Feel free to argue (kindly!) or agree with any of my choices, and keep an eye out for the rest of my match reports and predictions.

Categories
I am enough rugby scotland Scotland Women sport Uncategorized women in sport

#IAmEnough

In case you haven’t seen the latest women’s rugby controversy, let me catch you up. Canterbury and Ireland released the men’s and women’s strips: the male models were Conor Murray, Bundee Aki and Robbie Henshaw; the female models were… models. Beautiful women, yes, but the implication (sometimes outright stated) was that female rugby players are not beautiful enough, strong enough, inspirational enough.

The message from female rugby players has been strong and conclusive: we are enough, and we have had enough.

Lots of women’s rugby players are incredibly beautiful, in many different ways. But do you know what? Some of us don’t fit standards of beauty, and that shouldn’t matter either. A cauliflower ear, broken nose, or some lumps and bumps would never stop men modelling the kit that’s made for them, and it should never stop women either.

In only a few days, the movement has inspired a big change: Canterbury has committed to using rugby players for all their female kit launches from now on. In these dark times, small progress should be celebrated.

There are so many female rugby players I look up to, regardless of how good looking they are. My friends, my idols, women who dedicate their lives to rugby and might never see a penny from it, no matter how high a level they attain. If you feel like being inspired, too, here are five wonderful women who are every bit as impressive as Stuart Hogg.

Florence Williams. This is the lady that started the movement, so naturally she had to be on my list. She plays for Wasps, and is the founder of Perception Agency, which aims to change the way we see women’s sports.

Rhona Lloyd. The Scotland winger seems to get bigger biceps and even more badass every time she posts on Instagram. A great example of a beautiful woman whose talent and heart are far more important than the way she looks. Check out her ‘Women Who Sport’ podcast.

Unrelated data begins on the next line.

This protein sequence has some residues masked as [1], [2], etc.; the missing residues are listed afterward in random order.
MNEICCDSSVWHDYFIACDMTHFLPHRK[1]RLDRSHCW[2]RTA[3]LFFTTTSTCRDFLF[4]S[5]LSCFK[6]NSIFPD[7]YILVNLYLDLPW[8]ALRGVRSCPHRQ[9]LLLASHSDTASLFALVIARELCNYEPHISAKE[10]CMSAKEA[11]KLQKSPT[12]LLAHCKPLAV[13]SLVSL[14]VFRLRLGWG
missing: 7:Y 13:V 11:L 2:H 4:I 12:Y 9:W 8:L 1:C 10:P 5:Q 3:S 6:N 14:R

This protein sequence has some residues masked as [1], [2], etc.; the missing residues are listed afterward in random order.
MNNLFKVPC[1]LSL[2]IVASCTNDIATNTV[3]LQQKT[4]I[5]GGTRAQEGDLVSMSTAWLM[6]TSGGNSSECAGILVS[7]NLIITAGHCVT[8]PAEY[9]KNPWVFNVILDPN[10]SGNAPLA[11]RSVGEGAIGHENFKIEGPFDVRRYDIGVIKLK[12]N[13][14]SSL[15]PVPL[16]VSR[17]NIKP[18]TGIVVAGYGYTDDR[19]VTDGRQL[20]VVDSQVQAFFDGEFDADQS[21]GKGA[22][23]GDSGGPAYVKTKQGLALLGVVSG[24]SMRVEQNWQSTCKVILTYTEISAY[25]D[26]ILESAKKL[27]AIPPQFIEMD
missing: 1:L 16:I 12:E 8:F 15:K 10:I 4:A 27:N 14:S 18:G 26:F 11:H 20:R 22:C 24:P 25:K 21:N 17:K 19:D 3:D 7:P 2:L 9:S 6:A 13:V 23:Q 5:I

Jade Konkel. You should have heard of Jade, Scotland’s first female full-time rugby player. Her Instagram is packed with training pictures and inspirational quotes, and if you’re a soppy romantic like me, you’ll love her engagement story.

Heather Fisher. An England and GB7s player (a World Cup winner and an Olympian!) who has been vocal about her past struggles with anorexia, and her ongoing alopecia. Her values are ‘work hard, be brave, believe in yourself,’ which I think we can agree are the words of a role model.

Panashe Muzambe. Panashe is still young, only 24, and is in the early stages of her career. However, being the first Black woman to play for Scotland is already incredible, and I’m sure there’s a lot more to come. She has a podcast which talks about ‘life experiences, black/minority culture, relationships, TV, music and so much more.’

Two teams posts about the #IAmEnough movement also caught my eye. Saracens are using their big name to show other teams how kit launches should be done, and have a look at Hamilton Ladies for a local team who always have something to say for women.

Let me know which women inspire you, and always remember: women are enough, we’ve had enough, and we will come for you.